PSEG Long Island conducted a test of its storm-outage management and...

PSEG Long Island conducted a test of its storm-outage management and communications systems last weekend. Seen here, a PSEG worker helps restore power after last August's storm. Credit: James Carbone

PSEG Long Island last weekend conducted a closely watched test of its storm-outage management and communications systems and it said the results were "positive," but a LIPA official said issues remain.

Cascading failures with the outage management system were central to PSEG's widely criticized response to Tropical Storm Isaias in August, leading LIPA and the state to launch investigations that found the outage-management system had not been properly functioning for weeks or longer before the storm. PSEG, the grid operator for LIPA, had installed a new version of the system last summer, and found that version didn’t work right. PSEG in the intervening months has reverted to an older version of the system, with bug fixes, but also plans to reintroduce the new computer system with new hardware as soon as this summer.

"The preliminary results of this weekend’s end-to-end test of our outage management and telephony systems were positive," spokeswoman Ashley Chauvin said, of the test that had been scheduled on several prior occasions but scrapped due to problems. "We are in the process of evaluating the full results and will be sharing them with LIPA." PSEG didn't elaborate the results.

LIPA chief executive Tom Falcone in an interview on Monday said while there was "definitely progress" reported by PSEG during the storm test, he also noted there were "still some issues."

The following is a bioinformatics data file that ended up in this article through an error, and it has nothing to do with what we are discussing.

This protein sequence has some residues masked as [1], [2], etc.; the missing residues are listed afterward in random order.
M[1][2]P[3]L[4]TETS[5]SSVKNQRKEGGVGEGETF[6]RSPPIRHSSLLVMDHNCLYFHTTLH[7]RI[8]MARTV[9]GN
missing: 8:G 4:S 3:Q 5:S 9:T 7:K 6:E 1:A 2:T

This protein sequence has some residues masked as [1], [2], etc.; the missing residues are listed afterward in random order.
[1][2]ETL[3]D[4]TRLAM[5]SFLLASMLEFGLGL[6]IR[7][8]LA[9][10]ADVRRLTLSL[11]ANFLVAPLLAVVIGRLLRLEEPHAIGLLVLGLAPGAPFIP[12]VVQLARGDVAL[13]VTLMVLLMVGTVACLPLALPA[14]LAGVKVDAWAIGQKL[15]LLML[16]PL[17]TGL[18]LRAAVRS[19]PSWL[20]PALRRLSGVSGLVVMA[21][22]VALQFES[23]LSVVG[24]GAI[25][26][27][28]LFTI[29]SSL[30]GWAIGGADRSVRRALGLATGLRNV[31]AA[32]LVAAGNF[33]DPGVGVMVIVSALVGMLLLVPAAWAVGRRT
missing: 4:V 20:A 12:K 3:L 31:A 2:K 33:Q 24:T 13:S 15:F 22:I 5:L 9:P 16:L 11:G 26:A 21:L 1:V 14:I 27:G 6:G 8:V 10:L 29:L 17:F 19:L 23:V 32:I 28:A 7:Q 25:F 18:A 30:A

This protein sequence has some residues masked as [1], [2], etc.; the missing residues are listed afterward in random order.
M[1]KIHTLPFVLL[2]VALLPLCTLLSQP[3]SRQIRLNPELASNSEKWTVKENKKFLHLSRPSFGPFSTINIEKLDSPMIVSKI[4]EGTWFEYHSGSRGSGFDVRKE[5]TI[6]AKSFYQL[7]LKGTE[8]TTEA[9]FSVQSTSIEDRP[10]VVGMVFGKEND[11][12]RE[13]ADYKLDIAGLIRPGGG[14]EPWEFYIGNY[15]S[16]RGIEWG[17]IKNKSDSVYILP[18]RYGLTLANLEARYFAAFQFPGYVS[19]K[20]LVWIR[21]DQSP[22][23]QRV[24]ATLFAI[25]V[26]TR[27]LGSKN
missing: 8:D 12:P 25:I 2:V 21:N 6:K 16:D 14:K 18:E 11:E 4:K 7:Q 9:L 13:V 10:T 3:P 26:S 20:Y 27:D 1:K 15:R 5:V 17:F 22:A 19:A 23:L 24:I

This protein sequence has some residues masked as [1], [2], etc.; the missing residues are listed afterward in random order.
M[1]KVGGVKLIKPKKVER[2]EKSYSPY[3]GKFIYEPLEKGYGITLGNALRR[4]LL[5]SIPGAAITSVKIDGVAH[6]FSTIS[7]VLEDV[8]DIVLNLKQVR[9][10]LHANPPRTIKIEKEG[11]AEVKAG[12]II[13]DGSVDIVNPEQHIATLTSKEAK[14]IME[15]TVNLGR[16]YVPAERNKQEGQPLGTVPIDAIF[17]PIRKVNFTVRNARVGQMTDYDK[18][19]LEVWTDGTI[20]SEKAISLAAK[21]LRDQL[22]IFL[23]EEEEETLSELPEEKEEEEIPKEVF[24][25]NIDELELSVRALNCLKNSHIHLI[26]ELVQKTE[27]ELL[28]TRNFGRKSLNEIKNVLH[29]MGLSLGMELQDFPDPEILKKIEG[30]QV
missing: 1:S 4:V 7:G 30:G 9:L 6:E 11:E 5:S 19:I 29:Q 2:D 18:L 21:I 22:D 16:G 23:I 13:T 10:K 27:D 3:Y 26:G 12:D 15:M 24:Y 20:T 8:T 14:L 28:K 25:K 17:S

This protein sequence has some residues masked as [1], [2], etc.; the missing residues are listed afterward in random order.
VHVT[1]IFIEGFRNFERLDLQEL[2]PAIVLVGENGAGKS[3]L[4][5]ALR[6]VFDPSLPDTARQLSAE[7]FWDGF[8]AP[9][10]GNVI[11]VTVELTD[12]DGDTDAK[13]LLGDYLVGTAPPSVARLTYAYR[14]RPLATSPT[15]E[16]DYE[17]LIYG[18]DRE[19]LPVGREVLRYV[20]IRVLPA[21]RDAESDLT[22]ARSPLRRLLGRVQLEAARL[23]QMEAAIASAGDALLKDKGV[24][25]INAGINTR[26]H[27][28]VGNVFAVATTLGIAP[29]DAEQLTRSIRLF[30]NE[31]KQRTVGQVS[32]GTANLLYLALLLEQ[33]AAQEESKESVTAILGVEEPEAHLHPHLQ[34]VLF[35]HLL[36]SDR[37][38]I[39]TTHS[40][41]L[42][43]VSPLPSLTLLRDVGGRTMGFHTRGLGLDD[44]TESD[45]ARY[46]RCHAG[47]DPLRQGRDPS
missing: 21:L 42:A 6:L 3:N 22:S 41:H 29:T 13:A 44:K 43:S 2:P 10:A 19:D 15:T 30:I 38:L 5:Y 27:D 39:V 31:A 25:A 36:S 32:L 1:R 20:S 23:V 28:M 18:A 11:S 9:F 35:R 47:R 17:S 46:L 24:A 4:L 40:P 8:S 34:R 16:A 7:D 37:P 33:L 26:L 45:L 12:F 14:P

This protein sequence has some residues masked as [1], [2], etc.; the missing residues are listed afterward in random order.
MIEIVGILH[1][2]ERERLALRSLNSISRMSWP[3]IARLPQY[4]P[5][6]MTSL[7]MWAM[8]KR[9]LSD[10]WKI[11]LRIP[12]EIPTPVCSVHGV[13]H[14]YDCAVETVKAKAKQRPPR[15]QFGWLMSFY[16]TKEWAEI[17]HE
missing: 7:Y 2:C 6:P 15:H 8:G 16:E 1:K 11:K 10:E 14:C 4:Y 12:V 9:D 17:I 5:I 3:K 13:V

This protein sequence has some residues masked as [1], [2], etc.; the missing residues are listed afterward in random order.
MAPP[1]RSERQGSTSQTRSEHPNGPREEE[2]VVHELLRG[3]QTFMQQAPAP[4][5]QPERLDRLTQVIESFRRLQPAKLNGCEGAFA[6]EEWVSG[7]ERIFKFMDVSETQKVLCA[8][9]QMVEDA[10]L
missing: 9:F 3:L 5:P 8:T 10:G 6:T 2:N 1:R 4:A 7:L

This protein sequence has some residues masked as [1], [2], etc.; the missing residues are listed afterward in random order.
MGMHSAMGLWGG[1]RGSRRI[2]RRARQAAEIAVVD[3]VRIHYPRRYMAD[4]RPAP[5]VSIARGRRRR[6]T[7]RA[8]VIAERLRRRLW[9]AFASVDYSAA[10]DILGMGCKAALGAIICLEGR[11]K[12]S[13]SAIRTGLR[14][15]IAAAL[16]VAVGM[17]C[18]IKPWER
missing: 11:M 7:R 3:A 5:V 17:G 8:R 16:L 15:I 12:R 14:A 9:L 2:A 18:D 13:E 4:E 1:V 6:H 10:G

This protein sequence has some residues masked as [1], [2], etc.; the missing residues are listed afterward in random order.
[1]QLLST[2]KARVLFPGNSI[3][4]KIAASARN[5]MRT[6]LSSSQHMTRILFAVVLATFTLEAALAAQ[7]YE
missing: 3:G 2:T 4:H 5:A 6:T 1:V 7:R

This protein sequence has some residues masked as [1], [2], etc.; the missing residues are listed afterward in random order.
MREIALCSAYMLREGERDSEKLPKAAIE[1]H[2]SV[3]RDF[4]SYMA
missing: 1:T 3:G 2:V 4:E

"We need to get their report" from the test "which we have not gotten yet," he said. "When they are ready to say the system passed we need to do independent verification."

Chauvin said, "We are in the process of completing our internal review and while LIPA observed the tests, we expect to send all test data to LIPA by the end of the week."

The next test will be of the upgraded version of the outage management system, called version 6.7. Chauvin did not say when the test will take place, but stressed, "The new version will not go into production until it has been thoroughly tested and when the timing is appropriate."

One PSEG critic called it "obviously troubling" to hear the systems are not fully ready. "While some progress is decent news, decent won't cut it when a big storm hits," said State Sen. Todd Kaminsky (D-Long Beach). "We're a few months away from being in hurricane season and it's imperative the outage-management system be ready to deal with every possible situation."

Chauvin of PSEG said, "Our systems are ready for storm season."

Kaminsky said he wants "real testing" of the system during prime time hours and "independent verification to know these systems work. Relying on anyone's word for it would be a mistake."

Failure of the computer and communication system crippled PSEG’s response to the storm, which caused more than 645,000 outages and more than 1 million dropped phone calls and lost texts. Customers for days were given incorrect restoration times or none at all, and many trucks sent to sites to begin a restoration found there was no restoration needed.

LIPA trustees have pushed PSEG for months for answers about the storm computer system, including what went wrong in advance of Isaias. A LIPA task force uncovered emails from last summer in which a PSEG operations supervisor explained the outage management system was "NOT even managing on a day-to-day basis, and we are definitely NOT prepared for a weather event." The email went up the PSEG chain of command, ultimately landing with PSEG Long Island president Dan Eichhorn, according to the LIPA report. LIPA said PSEG never told them of the problems in advance of the storm.

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